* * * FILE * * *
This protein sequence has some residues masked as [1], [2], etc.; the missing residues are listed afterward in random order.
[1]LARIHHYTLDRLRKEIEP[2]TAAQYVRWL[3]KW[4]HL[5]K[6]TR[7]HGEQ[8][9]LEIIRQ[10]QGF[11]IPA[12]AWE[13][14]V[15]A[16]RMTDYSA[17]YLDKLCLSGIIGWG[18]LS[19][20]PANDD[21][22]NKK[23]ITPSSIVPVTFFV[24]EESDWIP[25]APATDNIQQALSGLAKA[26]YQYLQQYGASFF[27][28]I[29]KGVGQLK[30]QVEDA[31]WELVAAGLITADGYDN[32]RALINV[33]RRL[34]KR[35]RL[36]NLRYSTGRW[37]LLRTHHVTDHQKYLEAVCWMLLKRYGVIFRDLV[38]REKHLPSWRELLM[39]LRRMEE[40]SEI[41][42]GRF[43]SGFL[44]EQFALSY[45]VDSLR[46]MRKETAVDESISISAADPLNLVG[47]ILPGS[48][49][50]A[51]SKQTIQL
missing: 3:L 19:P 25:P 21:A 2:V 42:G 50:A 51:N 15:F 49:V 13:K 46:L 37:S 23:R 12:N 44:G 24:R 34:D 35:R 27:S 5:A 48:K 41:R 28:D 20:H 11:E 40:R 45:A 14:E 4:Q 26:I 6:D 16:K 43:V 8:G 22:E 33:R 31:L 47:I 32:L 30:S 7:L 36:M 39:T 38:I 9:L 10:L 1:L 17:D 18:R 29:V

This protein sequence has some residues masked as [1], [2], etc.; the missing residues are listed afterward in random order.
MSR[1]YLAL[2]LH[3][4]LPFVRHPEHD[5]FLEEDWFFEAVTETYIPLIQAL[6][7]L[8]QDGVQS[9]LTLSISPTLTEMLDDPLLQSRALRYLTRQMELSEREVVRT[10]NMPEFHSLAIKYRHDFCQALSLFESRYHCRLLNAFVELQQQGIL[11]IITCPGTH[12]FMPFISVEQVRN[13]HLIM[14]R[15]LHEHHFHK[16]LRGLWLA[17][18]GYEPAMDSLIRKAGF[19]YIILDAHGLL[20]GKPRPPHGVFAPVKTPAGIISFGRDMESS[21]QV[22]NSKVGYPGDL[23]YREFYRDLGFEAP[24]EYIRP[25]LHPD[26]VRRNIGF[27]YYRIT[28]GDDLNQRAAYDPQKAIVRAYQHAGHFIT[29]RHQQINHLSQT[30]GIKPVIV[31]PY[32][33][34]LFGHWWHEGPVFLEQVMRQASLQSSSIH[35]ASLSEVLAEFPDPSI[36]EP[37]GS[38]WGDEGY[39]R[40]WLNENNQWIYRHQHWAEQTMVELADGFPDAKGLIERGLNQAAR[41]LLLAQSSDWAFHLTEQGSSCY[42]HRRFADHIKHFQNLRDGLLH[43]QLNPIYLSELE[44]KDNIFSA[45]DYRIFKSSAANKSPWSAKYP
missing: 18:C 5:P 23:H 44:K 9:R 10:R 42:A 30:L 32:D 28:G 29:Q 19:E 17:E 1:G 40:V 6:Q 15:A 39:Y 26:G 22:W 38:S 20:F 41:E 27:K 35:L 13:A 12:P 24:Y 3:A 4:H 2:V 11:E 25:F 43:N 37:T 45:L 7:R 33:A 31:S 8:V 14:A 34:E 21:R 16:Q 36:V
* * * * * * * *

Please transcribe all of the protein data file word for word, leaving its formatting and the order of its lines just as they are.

This protein sequence has some residues masked as [1], [2], etc.; the missing residues are listed afterward in random order.
[1]LARIHHYTLDRLRKEIEP[2]TAAQYVRWL[3]KW[4]HL[5]K[6]TR[7]HGEQ[8][9]LEIIRQ[10]QGF[11]IPA[12]AWE[13][14]V[15]A[16]RMTDYSA[17]YLDKLCLSGIIGWG[18]LS[19][20]PANDD[21][22]NKK[23]ITPSSIVPVTFFV[24]EESDWIP[25]APATDNIQQALSGLAKA[26]YQYLQQYGASFF[27][28]I[29]KGVGQLK[30]QVEDA[31]WELVAAGLITADGYDN[32]RALINV[33]RRL[34]KR[35]RL[36]NLRYSTGRW[37]LLRTHHVTDHQKYLEAVCWMLLKRYGVIFRDLV[38]REKHLPSWRELLM[39]LRRMEE[40]SEI[41][42]GRF[43]SGFL[44]EQFALSY[45]VDSLR[46]MRKETAVDESISISAADPLNLVG[47]ILPGS[48][49][50]A[51]SKQTIQL
missing: 3:L 19:P 25:P 21:A 2:V 42:G 50:A 51:N 15:F 49:V 13:K 46:L 37:S 23:R 12:N 44:G 24:R 34:D 35:R 27:S 5:A 48:K 41:R 28:D 20:H 11:E 40:R 45:A 14:E 4:Q 26:I 6:D 16:K 43:V 8:G 22:E 33:R 31:L 47:I 32:L 30:S 7:L 36:M 39:T 38:I 9:L 10:L 1:L 17:D 18:R 29:V

This protein sequence has some residues masked as [1], [2], etc.; the missing residues are listed afterward in random order.
MSR[1]YLAL[2]LH[3][4]LPFVRHPEHD[5]FLEEDWFFEAVTETYIPLIQAL[6][7]L[8]QDGVQS[9]LTLSISPTLTEMLDDPLLQSRALRYLTRQMELSEREVVRT[10]NMPEFHSLAIKYRHDFCQALSLFESRYHCRLLNAFVELQQQGIL[11]IITCPGTH[12]FMPFISVEQVRN[13]HLIM[14]R[15]LHEHHFHK[16]LRGLWLA[17][18]GYEPAMDSLIRKAGF[19]YIILDAHGLL[20]GKPRPPHGVFAPVKTPAGIISFGRDMESS[21]QV[22]NSKVGYPGDL[23]YREFYRDLGFEAP[24]EYIRP[25]LHPD[26]VRRNIGF[27]YYRIT[28]GDDLNQRAAYDPQKAIVRAYQHAGHFIT[29]RHQQINHLSQT[30]GIKPVIV[31]PY[32][33][34]LFGHWWHEGPVFLEQVMRQASLQSSSIH[35]ASLSEVLAEFPDPSI[36]EP[37]GS[38]WGDEGY[39]R[40]WLNENNQWIYRHQHWAEQTMVELADGFPDAKGLIERGLNQAAR[41]LLLAQSSDWAFHLTEQGSSCY[42]HRRFADHIKHFQNLRDGLLH[43]QLNPIYLSELE[44]KDNIFSA[45]DYRIFKSSAANKSPWSAKYP
missing: 18:C 5:P 23:H 44:K 9:R 10:R 42:A 30:L 32:D 28:G 29:Q 19:E 17:E 1:G 40:V 6:Q 15:A 39:Y 26:G 22:W 38:S 20:F 41:E 27:K 35:L 13:A 12:P 24:Y 3:A 4:H 2:V 11:E 25:F 43:N 37:T 45:L 7:R 33:A 31:S 8:V 14:A 34:E 21:R 16:Q 36:V